What is a bridge bank?
A bridge bank is a bank or similar institution that is authorised to hold the assets and liabilities of another bank, usually one that has become insolvent. In effect, the bridge bank manages the insolvent bank on a caretaker basis.
Where have you heard about bridge banks?
As an investor, you may have heard about bridge banks in the event of a bank in which you own shares or with which you have deposited money becoming insolvent. Your financial adviser may have drawn your attention to the appointment of a bridge bank, or you may have read about such an appointment in the financial media.
What you need to know about bridge banks.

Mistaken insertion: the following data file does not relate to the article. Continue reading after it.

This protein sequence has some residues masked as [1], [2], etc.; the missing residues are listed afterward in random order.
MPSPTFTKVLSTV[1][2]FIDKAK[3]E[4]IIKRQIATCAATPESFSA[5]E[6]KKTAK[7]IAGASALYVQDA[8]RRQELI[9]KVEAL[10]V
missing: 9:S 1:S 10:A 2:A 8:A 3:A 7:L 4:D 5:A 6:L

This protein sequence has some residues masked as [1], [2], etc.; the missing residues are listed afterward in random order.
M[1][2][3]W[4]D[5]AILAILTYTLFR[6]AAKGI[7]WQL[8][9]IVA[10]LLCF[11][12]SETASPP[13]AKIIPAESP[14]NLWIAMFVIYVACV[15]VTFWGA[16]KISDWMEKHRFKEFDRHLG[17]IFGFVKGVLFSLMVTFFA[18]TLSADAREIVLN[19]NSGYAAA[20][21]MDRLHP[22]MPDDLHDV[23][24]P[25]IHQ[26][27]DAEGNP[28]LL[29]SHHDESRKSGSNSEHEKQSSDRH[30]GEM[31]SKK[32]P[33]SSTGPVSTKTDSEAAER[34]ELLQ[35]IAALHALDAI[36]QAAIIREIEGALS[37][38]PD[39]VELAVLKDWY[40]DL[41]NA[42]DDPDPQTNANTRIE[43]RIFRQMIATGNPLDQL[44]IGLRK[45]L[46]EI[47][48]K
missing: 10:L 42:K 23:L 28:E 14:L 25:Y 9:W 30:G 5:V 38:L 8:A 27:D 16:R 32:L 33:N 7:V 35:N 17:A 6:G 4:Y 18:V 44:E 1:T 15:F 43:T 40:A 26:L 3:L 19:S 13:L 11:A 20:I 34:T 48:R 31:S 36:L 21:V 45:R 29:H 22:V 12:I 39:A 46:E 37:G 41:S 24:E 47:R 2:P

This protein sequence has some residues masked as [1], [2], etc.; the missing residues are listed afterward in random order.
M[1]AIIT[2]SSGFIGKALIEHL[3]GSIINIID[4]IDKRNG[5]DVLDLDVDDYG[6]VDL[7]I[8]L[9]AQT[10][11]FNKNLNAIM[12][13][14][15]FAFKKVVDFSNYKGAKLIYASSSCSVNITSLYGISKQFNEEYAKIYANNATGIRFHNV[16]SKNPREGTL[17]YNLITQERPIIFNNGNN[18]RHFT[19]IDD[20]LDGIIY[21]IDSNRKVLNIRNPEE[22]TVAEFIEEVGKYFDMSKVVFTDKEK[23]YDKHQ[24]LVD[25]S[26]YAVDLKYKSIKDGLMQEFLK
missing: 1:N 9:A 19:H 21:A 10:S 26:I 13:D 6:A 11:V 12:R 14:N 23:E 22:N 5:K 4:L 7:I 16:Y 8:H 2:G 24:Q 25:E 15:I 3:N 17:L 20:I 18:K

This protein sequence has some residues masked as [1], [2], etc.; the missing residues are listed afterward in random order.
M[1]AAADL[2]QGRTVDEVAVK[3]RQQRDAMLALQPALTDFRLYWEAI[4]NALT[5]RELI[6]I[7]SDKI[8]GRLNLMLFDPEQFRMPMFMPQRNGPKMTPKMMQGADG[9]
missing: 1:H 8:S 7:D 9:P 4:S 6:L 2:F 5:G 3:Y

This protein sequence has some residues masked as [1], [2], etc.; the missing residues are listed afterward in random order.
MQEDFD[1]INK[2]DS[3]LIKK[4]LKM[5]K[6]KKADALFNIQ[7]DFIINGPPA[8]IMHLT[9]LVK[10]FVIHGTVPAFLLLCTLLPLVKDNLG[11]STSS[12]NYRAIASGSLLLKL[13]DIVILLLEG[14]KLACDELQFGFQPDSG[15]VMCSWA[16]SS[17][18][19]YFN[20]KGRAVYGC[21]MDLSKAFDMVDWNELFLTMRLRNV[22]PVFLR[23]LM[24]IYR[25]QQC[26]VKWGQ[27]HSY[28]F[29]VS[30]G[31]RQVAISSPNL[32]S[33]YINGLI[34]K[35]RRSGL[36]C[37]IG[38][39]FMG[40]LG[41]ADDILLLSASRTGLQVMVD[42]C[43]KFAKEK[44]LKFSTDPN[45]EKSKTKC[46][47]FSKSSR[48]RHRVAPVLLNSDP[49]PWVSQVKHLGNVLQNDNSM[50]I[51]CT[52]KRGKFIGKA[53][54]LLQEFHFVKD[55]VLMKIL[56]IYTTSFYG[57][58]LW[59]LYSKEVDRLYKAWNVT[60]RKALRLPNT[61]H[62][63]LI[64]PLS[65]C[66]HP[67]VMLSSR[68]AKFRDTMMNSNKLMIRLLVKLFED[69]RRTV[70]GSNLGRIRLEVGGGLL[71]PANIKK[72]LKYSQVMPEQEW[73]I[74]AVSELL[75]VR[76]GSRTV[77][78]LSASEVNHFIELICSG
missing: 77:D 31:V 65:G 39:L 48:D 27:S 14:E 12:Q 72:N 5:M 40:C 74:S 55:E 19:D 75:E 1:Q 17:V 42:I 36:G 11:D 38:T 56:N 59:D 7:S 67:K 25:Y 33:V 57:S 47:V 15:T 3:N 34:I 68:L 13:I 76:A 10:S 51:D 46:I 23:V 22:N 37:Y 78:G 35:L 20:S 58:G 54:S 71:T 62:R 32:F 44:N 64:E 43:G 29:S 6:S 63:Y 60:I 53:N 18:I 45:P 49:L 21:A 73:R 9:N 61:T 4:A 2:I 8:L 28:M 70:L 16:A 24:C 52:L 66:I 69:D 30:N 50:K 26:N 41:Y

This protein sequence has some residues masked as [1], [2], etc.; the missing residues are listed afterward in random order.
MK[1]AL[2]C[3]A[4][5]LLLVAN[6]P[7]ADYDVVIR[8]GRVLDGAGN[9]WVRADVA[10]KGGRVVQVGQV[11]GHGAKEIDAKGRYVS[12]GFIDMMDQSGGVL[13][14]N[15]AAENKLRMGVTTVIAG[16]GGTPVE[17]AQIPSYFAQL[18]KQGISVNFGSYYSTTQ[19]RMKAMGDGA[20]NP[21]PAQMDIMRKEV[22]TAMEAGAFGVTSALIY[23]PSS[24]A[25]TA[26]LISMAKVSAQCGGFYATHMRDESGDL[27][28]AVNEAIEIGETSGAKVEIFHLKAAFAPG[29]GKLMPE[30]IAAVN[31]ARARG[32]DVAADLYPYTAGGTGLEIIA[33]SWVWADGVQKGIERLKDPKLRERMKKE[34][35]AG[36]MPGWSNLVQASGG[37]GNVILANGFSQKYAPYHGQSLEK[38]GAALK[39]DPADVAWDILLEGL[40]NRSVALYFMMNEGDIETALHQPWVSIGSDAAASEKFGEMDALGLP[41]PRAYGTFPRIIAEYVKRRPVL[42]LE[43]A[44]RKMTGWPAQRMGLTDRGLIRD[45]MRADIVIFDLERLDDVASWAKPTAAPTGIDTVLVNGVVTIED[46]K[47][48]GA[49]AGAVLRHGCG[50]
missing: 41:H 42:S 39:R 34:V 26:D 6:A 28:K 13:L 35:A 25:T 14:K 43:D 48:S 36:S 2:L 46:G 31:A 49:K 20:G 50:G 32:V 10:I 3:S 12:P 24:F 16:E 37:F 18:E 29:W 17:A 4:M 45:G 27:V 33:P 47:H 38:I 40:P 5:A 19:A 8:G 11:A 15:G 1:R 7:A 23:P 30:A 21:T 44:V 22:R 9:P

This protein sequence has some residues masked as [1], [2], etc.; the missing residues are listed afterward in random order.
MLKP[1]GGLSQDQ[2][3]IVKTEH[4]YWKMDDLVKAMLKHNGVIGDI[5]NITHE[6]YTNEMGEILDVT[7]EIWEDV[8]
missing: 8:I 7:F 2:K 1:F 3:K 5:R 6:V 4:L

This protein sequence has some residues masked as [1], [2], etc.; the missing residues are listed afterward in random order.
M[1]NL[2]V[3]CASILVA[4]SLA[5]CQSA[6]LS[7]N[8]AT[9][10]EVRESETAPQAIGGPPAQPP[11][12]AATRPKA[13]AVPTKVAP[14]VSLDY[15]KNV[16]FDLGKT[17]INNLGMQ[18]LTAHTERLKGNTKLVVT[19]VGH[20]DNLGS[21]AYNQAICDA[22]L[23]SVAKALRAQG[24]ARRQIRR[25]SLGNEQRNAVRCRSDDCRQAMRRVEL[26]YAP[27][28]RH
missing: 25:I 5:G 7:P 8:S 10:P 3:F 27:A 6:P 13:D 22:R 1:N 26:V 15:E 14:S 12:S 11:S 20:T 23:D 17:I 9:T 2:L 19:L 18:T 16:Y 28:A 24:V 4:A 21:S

A bridge bank is appointed by the Federal Deposit Insurance Corporation (FDIC), the body that guarantees bank deposits in the US. It is usually a bank but can also be a federal savings association. Bridge banks were made possible by the 1987 Competitive Equality Banking Act, whose prime purpose was to strengthen the Federal Savings & Loan Insurance Corporation, FDIC's sister-organisation that insures savings and loans companies . A bridge bank can run the insolvent bank for up to three years, by which time it is hoped the troubled bank will either have been bought by a healthy institution or have returned itself to solvency. Alternatively, it may have been liquidated by that point.